Under this intense heat and pressure, the limestones, marbles, dolomites and other carbon-bearing rocks in the impact zone were instantly melted and transformed into diamond.


Before you book your next trip to Siberia to prospect for what is estimated to be trillions of carats of diamonds, take note that just about all of them are of industrial quality. Most are tiny yellow-brown crystals, although some can be up to a half-inch in size.

None are suitable for jewelry, unless your significant other has an unusual affection for blemished, off-color diamonds. Popigai diamonds are valued at about $12 per carat, according to Popular Mechanics, and are strewn over such a wide and remote area that they offer little commercial value. Today, nearly all of the diamonds used in the U.S. for industrial purposes, such as coating saw blades and drill tips, are synthetic and lab-produced in vast quantities.

Interestingly, the Russian government had known about the huge trove of diamonds buried under the surface of the crater since the 1970s, but kept it a secret until a 2012. The Popigai Crater has been designated by UNESCO as a Geopark, a site of special geological heritage.

Credits: Asteroid illustration via NASA; Popigai Crater image via NASA, public domain; Google Maps.

Wednesday, March 30, 2016

Sanitation Workers Defy All Odds by Finding $400K Bridal Set Buried in 8 Tons of Rotting Garbage

Sanitation workers in Bridgeton, Mo., defied impossible odds when they miraculously pulled a $400,000 diamond bridal set from an 8-ton pile of rotting garbage. The search took only 22 minutes.


How the 12.5-carat pear-shaped diamond ring and matching wedding band got into the trash makes an interesting story...

Carla and Bernie Squitieri of Clarkson Valley, Mo., had just finished their evening meal and were cleaning up around the kitchen when they got a surprise visit from their granddaughter.

Earlier, Carla had taken off her rings and wrapped them in a paper towel while she was drying the dishes, but when the doorbell rang, she got distracted and temporarily lost track of her very precious keepsakes.


At 7 a.m. the next morning, Bernie noticed the wadded-up paper towels on the counter, scooped them up and tossed them in the trash. Then he grabbed the trash bag and ran out to meet up the sanitation truck, which was heading down his street.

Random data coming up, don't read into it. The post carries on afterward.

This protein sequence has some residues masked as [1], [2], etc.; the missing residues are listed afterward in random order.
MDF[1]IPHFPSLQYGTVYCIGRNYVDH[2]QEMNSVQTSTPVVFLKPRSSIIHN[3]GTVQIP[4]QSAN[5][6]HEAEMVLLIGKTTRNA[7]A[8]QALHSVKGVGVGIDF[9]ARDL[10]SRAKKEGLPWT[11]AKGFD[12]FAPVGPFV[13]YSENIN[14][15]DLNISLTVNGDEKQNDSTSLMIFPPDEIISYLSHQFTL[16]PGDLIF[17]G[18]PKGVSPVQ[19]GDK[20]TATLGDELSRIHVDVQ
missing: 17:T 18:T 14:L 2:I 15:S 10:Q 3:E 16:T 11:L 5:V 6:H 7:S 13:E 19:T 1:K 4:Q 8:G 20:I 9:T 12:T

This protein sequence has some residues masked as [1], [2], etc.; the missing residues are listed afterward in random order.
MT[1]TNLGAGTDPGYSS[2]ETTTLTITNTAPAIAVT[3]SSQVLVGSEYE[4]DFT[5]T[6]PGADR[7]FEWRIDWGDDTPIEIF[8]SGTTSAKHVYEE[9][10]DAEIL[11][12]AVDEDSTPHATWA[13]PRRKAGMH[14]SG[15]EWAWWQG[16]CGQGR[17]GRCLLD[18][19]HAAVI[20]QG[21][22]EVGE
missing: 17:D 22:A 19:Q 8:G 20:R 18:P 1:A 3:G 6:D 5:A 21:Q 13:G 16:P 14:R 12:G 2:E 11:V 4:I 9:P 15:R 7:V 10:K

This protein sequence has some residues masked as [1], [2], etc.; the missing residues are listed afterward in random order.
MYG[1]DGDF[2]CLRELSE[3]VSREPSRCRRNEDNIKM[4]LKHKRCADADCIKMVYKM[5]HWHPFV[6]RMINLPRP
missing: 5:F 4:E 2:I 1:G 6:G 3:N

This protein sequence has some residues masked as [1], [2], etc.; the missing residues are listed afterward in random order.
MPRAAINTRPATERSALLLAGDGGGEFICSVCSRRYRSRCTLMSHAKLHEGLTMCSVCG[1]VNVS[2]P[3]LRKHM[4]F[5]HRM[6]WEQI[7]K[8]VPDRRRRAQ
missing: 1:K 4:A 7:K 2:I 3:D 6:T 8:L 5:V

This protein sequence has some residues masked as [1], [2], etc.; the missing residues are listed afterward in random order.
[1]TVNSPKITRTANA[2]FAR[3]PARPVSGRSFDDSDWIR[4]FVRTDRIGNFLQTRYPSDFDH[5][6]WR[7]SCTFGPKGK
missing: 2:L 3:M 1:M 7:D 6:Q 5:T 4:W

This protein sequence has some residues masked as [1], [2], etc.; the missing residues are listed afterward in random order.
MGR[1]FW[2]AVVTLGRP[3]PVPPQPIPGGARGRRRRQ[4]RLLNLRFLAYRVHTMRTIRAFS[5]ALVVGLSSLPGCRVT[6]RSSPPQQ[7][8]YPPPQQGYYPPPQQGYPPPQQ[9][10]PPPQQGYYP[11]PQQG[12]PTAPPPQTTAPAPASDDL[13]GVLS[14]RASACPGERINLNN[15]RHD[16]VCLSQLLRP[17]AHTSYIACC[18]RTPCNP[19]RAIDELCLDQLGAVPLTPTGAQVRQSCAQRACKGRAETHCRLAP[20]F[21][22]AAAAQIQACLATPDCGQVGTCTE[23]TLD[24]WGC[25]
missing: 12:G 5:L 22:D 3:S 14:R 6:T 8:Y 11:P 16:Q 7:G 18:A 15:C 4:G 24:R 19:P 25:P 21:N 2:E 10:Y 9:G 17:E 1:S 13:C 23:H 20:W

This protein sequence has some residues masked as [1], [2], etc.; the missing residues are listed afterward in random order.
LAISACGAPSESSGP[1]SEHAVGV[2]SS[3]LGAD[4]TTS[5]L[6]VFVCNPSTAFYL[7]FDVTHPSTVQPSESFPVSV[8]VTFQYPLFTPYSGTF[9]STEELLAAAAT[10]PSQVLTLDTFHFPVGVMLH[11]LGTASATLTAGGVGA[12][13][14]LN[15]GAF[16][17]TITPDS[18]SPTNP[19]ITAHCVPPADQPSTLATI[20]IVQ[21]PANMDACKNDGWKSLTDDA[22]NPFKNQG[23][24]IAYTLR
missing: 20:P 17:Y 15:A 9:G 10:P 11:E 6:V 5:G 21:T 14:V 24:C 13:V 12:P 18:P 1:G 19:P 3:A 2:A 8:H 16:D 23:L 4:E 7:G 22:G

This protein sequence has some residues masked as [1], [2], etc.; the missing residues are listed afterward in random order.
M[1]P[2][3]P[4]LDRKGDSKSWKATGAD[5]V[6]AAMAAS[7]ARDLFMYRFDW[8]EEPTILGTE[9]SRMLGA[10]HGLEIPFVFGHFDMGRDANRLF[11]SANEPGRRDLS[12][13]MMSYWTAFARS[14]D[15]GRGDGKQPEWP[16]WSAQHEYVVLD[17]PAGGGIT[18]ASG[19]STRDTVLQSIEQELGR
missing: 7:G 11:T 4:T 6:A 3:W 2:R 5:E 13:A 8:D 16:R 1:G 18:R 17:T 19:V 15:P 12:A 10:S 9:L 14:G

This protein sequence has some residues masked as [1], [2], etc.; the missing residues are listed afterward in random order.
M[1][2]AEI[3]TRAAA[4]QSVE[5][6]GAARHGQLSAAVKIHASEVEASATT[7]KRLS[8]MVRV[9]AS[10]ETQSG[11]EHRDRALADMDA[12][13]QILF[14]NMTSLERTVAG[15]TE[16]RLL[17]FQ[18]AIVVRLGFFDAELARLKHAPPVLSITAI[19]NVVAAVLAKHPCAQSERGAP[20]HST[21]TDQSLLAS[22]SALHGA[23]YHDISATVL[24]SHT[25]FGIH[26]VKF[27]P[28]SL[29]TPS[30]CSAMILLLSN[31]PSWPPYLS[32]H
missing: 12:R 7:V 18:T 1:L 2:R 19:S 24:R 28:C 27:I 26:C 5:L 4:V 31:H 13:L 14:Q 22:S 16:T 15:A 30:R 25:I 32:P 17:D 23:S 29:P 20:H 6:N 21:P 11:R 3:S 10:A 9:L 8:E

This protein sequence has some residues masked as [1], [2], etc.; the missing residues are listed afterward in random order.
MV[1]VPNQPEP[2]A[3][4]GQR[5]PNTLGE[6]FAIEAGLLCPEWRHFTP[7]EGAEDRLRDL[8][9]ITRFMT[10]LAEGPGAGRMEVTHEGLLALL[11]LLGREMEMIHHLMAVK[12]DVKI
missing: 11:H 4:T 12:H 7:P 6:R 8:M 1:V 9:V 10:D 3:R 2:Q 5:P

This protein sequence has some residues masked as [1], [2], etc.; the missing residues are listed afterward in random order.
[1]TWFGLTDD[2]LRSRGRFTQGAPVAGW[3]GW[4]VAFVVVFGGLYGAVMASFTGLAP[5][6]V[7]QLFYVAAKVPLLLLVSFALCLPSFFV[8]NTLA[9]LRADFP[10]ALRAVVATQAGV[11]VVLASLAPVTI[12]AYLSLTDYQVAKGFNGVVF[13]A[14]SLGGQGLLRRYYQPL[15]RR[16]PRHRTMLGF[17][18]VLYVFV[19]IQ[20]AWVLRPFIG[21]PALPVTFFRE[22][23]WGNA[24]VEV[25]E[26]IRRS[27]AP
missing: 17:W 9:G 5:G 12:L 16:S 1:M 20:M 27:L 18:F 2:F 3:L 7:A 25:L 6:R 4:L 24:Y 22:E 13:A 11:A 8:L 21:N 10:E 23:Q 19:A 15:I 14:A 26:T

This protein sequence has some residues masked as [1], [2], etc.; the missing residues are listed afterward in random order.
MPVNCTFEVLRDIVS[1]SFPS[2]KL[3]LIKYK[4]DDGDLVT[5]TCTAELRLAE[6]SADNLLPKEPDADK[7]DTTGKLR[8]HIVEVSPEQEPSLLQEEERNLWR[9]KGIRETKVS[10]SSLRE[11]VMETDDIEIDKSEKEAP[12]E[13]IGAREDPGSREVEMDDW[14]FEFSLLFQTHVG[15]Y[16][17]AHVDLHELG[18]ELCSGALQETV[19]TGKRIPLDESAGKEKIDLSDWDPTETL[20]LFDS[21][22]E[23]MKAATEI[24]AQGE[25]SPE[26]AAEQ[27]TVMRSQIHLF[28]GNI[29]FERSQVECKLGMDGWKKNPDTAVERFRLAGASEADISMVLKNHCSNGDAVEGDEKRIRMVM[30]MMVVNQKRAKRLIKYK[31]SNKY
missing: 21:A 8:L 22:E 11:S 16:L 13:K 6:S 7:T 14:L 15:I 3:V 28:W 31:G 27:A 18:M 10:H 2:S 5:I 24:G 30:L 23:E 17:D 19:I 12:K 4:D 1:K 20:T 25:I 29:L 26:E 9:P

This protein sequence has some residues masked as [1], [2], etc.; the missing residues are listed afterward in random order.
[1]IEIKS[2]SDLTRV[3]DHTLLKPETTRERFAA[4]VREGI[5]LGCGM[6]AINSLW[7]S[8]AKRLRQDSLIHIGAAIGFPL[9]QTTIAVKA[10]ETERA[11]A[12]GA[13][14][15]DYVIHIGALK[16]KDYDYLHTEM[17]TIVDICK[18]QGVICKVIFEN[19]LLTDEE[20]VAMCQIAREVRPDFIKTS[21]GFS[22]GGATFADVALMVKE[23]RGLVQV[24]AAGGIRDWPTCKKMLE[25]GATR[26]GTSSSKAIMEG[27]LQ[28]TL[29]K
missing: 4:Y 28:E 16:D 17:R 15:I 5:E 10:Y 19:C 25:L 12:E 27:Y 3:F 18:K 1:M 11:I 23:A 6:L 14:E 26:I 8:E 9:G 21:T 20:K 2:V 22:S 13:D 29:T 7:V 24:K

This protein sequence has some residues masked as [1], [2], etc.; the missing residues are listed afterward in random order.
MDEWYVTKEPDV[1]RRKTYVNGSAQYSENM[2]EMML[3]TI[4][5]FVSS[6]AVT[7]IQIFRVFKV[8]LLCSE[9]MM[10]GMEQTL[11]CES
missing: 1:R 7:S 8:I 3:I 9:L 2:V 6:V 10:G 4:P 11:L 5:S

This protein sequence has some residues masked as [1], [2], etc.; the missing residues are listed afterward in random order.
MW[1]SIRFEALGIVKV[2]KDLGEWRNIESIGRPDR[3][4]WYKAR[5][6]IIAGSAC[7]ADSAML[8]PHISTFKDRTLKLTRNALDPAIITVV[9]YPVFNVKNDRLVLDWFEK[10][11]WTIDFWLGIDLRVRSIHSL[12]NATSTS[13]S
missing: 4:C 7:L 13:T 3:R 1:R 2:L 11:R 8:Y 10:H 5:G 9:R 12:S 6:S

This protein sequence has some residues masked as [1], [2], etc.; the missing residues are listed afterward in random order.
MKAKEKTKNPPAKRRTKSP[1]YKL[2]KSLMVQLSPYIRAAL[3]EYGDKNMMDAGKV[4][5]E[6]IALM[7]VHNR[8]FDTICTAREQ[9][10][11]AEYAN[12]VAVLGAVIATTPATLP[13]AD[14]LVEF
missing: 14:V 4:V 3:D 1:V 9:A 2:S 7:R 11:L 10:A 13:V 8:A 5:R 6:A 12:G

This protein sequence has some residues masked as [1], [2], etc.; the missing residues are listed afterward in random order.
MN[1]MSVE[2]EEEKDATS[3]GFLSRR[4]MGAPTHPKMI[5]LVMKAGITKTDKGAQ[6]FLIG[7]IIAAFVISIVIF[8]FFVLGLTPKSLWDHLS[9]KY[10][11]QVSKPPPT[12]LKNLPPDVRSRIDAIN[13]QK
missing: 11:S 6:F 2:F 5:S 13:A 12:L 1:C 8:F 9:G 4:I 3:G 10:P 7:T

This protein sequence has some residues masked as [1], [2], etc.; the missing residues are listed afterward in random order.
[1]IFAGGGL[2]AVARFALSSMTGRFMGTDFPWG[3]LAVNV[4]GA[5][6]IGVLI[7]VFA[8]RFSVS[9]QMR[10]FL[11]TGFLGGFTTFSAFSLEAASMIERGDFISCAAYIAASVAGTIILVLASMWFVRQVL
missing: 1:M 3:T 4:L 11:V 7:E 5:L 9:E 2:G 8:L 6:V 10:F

"Don't forget this one," he shouted as he handed the bag to the sanitation worker.

A few hours later, panic started to set in when Carla realized her rings were gone.

"I'm crying, I'm feeling hopeless, I knew something had happened," Carla told TODAY.

The couple put two and two together and realized the rings were probably on their way to the landfill.


They called Meridian Waste Services in Bridgeton and learned that their trash — along with the trash of 900 other customers — was on its way to a radioactive landfill. Had the rings ended up there, they wouldn't be accessible and the chances of a recovery would be zero.


However, a sympathetic operations manager, Joe Evans, agreed to divert the truck to a transfer station in O’Fallon, where the Squitieris and three sanitation company managers — all dressed in Hazmat suits — would make an attempt to find the rings.

Bernie said the sanitation workers warned him that the chances of finding the rings in the 30-foot wide by 100-foot long by 20-foot high pile of garbage were "slim to none."

But, in just 22 minutes, Evans had crushed the odds.

"When I first noticed it, I was like, 'Oh my god I can't believe I found it,'" Evans told TODAY. "I yelled 'Hey, I found it!' Her eyes got real big, with tears of joy and relief. Ten times out of 10, we don't find something like that. It was the best feeling in the world to find that ring and give it back."

"My wife was in shock," Bernie told ABC News. "It was a miracle."

Without considering how gunky they were, Carla quickly returned the rings to the ring finger of her left hand.

"I put [the rings] on dirty. I didn't care," she told TODAY.

While the rings were insured, losing them would have been devastating for the couple that has been married for 26 years.


Said Carla, "I planned on handing [them] down to my one and only daughter — never mind the monetary value, it's the sentimental value."

Images: Bernie Squitieri; Screen captures via St. Louis.

Tuesday, March 29, 2016

Tanzania's Williamson Mine Yields Another Exceptional 'Bubblegum' Pink Diamond; Petra Sells 32-Carat Gem for $15M

Petra Diamonds announced that it sold an exceptional 32.33-carat "bubblegum" pink rough diamond for a remarkable $15 million, or $463,965 per carat. The stone was sourced in Tanzania at Petra's legendary Williamson Mine, which has been producing gem-quality "bubblegum" pink diamonds for the past 76 years.